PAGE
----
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Just for Fun

Author Veronica Bartles, juggling all the things

 

Philip's New Pencil

Philip failed his last math test, but it wasn't his fault.  He told me so.  He only failed because of his new pencil.


Philip never used to have trouble with his pencils.  They always wrote down the right answers when he told them to.  Sometimes, his pencils even helped him to draw funny pictures.  But Philip’s new pencil just wouldn’t cooperate.


Usually, Philip didn't have to worry about tests.  His old pencil always quietly helped him to figure out the right answers.  And when his pencil made a mistake, Philip simply pulled out his old, trusty eraser and set things right.

But Philip's new pencil didn’t want to follow the rules.  It started complaining the minute Philip wrote his name on the top of the test paper. 


"Why do we always have to put YOUR name on the paper?" the pencil whined.  "You couldn't do the work without me.  Why don't I ever get any credit?  It’s not fair!"

"No talking during the test," Ms. Rosie warned.


Philip hid his pencil in his lap and smiled at his teacher.  When she went back to her desk, he leaned over his paper and tried to concentrate on the first question.

“If Peter had four bananas and gave one to Natalie, how many bananas does Peter have left?” he read.


Philip held up four fingers.  Then, he put one finger down and counted.  He still had three fingers sticking up, so four take away one must be three. 

He tried to write “Peter would have three bananas left,” but Philip's new pencil just laughed.


“You’re crazy!” the pencil announced.  “That is obviously a trick question.  Peter wouldn’t have any bananas left, because if he shared one with Natalie, then Ben and Emily and Becky and Katie and Angela would want one too, and there wouldn’t even be enough bananas to go around.  Peter would have to go to the store for more bananas so he could share them with the entire class.”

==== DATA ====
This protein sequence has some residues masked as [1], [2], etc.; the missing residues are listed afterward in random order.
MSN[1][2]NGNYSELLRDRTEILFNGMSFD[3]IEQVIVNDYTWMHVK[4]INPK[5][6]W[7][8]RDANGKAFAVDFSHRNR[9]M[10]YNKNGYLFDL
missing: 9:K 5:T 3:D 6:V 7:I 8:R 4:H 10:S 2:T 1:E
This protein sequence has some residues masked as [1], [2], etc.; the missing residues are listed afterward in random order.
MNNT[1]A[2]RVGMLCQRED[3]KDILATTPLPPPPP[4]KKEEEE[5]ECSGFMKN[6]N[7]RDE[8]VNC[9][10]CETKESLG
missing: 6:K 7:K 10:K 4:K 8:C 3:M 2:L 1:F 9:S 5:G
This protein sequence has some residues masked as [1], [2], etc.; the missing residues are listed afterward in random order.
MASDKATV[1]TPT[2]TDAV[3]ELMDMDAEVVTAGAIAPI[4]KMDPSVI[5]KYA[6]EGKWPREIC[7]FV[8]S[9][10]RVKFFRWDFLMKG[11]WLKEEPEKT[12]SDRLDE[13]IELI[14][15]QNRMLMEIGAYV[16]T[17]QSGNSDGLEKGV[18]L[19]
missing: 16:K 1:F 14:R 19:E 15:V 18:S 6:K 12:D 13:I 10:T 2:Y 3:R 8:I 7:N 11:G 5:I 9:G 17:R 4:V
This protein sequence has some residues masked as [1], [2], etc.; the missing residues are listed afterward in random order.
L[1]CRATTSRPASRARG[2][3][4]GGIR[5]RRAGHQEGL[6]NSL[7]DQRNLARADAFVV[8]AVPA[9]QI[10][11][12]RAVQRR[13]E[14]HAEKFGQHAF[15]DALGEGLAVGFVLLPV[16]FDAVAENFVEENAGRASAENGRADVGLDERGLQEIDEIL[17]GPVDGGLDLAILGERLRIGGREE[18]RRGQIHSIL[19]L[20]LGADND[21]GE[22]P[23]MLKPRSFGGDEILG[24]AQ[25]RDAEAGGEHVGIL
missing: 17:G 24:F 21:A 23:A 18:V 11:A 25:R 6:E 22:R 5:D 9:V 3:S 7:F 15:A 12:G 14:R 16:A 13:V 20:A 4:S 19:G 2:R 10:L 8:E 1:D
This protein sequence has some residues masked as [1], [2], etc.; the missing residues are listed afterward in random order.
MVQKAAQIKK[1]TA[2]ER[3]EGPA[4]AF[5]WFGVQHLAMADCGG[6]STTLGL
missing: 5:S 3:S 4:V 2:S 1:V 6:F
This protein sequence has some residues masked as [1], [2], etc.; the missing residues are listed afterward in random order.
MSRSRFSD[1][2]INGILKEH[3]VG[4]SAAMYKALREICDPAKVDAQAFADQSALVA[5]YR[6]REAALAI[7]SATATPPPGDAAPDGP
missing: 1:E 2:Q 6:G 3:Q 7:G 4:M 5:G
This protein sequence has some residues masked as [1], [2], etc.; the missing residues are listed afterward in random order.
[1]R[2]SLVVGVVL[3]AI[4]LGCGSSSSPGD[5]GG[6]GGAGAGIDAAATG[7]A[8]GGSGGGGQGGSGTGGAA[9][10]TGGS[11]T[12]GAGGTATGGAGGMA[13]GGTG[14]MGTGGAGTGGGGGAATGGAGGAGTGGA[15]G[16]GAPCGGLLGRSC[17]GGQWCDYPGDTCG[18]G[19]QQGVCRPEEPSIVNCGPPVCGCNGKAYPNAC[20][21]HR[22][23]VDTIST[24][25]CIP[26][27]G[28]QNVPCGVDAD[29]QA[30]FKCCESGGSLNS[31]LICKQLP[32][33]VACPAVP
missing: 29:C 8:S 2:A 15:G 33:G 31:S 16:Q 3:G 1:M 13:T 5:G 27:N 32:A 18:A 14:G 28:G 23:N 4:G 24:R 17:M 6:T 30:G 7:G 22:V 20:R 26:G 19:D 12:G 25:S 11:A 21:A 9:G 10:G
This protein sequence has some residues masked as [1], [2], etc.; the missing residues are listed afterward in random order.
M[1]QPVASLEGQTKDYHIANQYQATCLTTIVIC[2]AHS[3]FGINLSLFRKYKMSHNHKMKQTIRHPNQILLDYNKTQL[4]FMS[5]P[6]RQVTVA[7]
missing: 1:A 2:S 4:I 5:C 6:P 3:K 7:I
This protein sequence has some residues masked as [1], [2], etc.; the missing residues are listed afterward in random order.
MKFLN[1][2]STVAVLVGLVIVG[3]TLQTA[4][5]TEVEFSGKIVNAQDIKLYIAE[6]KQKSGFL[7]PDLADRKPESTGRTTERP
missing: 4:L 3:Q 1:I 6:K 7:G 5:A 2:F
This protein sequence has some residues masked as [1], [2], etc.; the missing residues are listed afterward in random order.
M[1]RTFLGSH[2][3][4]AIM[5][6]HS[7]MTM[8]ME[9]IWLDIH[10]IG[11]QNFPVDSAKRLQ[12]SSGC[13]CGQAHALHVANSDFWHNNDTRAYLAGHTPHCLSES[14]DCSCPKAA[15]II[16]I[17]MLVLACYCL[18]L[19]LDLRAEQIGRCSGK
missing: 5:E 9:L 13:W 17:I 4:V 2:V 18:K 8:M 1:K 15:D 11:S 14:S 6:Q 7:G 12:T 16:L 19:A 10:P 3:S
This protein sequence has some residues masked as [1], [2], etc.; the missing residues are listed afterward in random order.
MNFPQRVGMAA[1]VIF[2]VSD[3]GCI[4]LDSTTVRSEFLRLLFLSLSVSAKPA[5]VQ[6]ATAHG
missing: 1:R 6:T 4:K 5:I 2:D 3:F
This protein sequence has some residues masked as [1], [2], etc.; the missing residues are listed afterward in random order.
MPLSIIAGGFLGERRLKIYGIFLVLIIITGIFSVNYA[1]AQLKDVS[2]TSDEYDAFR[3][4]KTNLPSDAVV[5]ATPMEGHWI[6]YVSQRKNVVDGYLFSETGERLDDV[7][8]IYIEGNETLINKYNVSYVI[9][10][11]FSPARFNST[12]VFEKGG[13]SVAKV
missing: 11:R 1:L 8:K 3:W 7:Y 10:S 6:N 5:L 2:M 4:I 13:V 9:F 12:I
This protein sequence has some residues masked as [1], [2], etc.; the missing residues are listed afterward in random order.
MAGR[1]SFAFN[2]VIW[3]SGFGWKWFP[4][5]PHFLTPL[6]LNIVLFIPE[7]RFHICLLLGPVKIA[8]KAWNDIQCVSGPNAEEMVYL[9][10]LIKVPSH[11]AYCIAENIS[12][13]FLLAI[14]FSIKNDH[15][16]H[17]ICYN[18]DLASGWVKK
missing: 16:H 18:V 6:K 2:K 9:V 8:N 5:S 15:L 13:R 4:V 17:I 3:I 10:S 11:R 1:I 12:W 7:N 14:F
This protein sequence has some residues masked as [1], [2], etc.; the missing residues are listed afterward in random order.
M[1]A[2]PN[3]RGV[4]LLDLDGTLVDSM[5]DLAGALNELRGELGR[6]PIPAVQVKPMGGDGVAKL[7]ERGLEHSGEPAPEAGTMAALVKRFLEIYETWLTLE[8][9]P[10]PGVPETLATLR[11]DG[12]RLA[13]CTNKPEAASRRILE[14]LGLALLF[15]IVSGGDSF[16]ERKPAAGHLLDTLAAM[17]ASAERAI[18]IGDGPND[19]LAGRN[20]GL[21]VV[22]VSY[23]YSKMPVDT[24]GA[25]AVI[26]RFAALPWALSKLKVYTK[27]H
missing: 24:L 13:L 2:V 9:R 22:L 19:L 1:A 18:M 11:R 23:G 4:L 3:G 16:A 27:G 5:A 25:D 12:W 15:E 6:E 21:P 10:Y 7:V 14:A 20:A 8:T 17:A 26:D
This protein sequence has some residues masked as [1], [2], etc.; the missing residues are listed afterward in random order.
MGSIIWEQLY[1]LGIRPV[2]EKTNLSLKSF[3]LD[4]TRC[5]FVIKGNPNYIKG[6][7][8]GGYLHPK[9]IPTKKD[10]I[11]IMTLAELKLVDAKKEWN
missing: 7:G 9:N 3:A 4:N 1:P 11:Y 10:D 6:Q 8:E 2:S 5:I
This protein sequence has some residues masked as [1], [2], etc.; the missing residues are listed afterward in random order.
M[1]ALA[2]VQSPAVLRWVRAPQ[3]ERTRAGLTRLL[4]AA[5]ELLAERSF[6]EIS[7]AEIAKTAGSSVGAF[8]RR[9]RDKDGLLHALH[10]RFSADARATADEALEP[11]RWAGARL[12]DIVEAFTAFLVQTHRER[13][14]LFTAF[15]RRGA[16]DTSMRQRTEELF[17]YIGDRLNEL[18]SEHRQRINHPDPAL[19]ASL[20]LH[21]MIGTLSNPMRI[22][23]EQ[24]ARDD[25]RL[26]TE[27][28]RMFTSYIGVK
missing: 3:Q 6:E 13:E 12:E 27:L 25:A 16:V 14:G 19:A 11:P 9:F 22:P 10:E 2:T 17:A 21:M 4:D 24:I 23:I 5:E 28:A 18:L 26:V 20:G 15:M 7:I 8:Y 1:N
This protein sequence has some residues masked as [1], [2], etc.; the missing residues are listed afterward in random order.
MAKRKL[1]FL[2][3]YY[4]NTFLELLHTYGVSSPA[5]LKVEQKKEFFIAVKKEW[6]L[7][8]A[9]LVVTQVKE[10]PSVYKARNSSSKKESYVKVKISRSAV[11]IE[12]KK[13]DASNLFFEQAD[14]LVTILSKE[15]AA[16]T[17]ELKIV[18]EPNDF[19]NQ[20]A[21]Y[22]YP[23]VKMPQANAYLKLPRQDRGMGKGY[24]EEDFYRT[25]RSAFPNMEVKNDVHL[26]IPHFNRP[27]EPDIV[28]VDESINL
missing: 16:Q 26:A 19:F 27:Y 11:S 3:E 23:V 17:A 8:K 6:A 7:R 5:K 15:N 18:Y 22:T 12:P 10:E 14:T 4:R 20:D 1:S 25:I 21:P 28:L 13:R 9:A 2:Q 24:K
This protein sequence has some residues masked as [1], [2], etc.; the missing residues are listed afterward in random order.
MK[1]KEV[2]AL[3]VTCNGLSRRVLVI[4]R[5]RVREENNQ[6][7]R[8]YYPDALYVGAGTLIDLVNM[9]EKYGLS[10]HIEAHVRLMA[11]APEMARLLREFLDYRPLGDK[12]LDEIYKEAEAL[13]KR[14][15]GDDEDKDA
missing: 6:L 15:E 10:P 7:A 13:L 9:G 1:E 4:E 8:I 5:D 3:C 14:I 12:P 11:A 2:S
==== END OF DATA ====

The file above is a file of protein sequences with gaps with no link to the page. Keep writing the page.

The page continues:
“Be quiet!” Philip whispered.

But his new pencil wasn’t finished.  “Peter sounds inconsiderate to me,” it said.  “Didn't Ms. Rosie say we can only bring special treats to class if we bring enough for everybody?”

“Who is talking?” Ms. Rosie asked, peering around the classroom. 

Philip covered his new pencil with both hands, so Ms. Rosie wouldn’t hear it talking.  When she finally went back to her work, Philip cautiously pulled his pencil out again. 

He didn't want to argue anymore, so he decided to skip to the next question.

“If it takes Doug fifteen minutes to walk to school, what time does he need to leave his house to get to school by 8:30?”


This one was a little bit harder, but Philip knew he could figure it out.  He looked at the clock on the wall.  He knew 8:30 was when the big hand pointed to the six and the little hand was in between the eight and the nine.  He counted backward by fives.  Fifteen minutes before 8:30 would be when the big hand pointed at the three.  So Doug would have to leave his house at 8:15. 


But when Philip tried to write down the answer, his new pencil wouldn’t cooperate.

“It’s another trick question,” the pencil complained.  “You know that Susie would want to walk with Doug, and she’s not as fast as he is, so he would have to wait for her.  If he waited until 8:15 to leave his house, you know he would be late for school.  He should probably leave at 8:00, just to be on the safe side.”


“Don’t listen to him, kid,” Philip's old, trusty eraser said.  “That pencil isn’t very sharp.  Besides, I’ve erased every kind of mistake ever made, and I know a good answer when I see one.  I think you're right.”


“But the pencil has a point,” the glue stick argued.  “Ms. Rosie is tricky.  Remember last week, when she said you should always put I before E except after C?  What if Doug needs to leave at 8:15 except when Susie walks to school with him?”


“Oh, cut it out!” snapped the scissors.  “You stick up for everyone, even when they're wrong!”


“Be quiet!” Philip begged, forgetting to whisper.  “I need to finish my math test, and you’re not helping.”


“Philip, our tests are supposed to be individual efforts,” Ms. Rosie said, as she took his test paper away from him.  “We don't ask our neighbors for help.”


So you see, it wasn't Philip’s fault that he failed his math test.  He only failed because his mom bought him a new pencil.

 

 

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